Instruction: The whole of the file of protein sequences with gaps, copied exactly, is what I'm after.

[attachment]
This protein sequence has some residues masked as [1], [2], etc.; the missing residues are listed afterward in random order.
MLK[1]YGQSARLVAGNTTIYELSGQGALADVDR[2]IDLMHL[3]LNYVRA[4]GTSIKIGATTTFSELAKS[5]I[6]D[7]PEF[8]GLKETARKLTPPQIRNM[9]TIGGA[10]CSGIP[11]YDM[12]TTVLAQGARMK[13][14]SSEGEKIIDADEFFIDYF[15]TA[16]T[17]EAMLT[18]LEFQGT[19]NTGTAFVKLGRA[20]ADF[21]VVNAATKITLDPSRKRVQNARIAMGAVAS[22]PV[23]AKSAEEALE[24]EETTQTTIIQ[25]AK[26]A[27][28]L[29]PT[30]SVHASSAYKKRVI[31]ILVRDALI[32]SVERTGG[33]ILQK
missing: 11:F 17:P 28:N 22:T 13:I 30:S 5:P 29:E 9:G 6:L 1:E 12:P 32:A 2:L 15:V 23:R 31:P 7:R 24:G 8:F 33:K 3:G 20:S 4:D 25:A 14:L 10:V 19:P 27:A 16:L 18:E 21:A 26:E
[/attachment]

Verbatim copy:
This protein sequence has some residues masked as [1], [2], etc.; the missing residues are listed afterward in random order.
MLK[1]YGQSARLVAGNTTIYELSGQGALADVDR[2]IDLMHL[3]LNYVRA[4]GTSIKIGATTTFSELAKS[5]I[6]D[7]PEF[8]GLKETARKLTPPQIRNM[9]TIGGA[10]CSGIP[11]YDM[12]TTVLAQGARMK[13][14]SSEGEKIIDADEFFIDYF[15]TA[16]T[17]EAMLT[18]LEFQGT[19]NTGTAFVKLGRA[20]ADF[21]VVNAATKITLDPSRKRVQNARIAMGAVAS[22]PV[23]AKSAEEALE[24]EETTQTTIIQ[25]AK[26]A[27][28]L[29]PT[30]SVHASSAYKKRVI[31]ILVRDALI[32]SVERTGG[33]ILQK
missing: 11:F 17:P 28:N 22:T 13:I 30:S 5:P 29:E 9:G 6:L 1:E 12:P 32:A 2:L 15:V 23:R 31:P 7:R 24:G 8:F 33:K 3:G 20:S 4:D 25:A 14:L 10:V 19:P 27:A 16:L 18:E 21:A 26:E